Avid gardner, nursery worker and bird lover.
Website URL: http://www.mccoards.com
(Editor's Note: These tips were provided by McCord's Garden Center)
If you didn't prune your roses in March do it now. Cut out all dead and damaged canes and remove those canes that are growing toward the center of the plant. You want your canes to be growing into a vase shape (pointing out from the center of the plant.)
The time to feed your bulbs is when they are just pushing up green leaf shoots.
If you dug up your canna and dahlias and other summer flowering bulbs that aren't hardy through the winter here, now is the time to get them out and pot them up inside for a headstart before putting them in the ground after danger of frost.
Remember, don't prune your spring-flowering shrubs like lilacs, forsythia and quince until AFTER they have bloomed. It's not too late to prune summer bloomers like spirea, potentilla or leptodermis.
There's still time to plant one more crop of peas and radishes before the heat sets in and you can continue to plant greens like spinach, chard and lettuces. Broccoli, cauliflower, brussels sprouts, cabbages and artichokes can be planted now. It's still too early for tomatoes and peppers unless you plant them in a water wrap or cover them with frost cloth. If you're going to start your own tomatoes and peppers from seed indoors, now is the time. Most of them are best started 6 weeks before frost danger is over and here in Utah County that date is May 15.
Bare-root plants should be planted while it is still cool. We have lots of raspberries bare-root or potted up already and they should be planted now.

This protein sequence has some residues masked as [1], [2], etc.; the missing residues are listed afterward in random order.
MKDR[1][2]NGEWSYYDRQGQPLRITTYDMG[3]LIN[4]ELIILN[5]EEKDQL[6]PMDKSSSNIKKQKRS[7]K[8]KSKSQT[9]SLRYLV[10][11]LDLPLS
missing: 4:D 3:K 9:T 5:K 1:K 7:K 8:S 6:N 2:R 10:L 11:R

April is the perfect time to be planting trees, shrubs and perennials. They love the cool nights and their roots will grow faster in cool nights and warm days. While you are waiting for the weather to be warm enough to set out your favorite annuals, take a look around and see where you might enhance your yard with a new tree or shrub. Planting perennials pays off because they come back bigger and more beautiful every year and you only have to plant them once:) We have lots of ornamental perennial grasses this year and they can really put a sparkle in your landscape.
Stay on the paths in your yard while you are working to avoid compacting the soggy soil. Soil compaction turns soil into concrete (or at least it will feel like it!) and kills tender roots. Wait until the soil dries before walking into beds or on grass.
Summer and fall-blooming perennials can be divided now but wait until after bloom to dig your spring-flowering perennials.
Most years here in Utah County you shouldn't be watering yet unless you are planting but we had a dry winter and our trees, lawns and other plants need a good deep watering. Don't over-water though. One good watering now and then keep an eye on the weather and hopefully Mother Nature will fill in until it warms up.
We have a bounty of beautiful bleeding hearts, hostas and spring-flowering perennials that you should be enjoying in your yard right now. And the peonies are leafing out and showing big, fat buds. The fruit trees are blossoming and so are some of the ornamental trees, too. It's pretty exciting here at the garden center!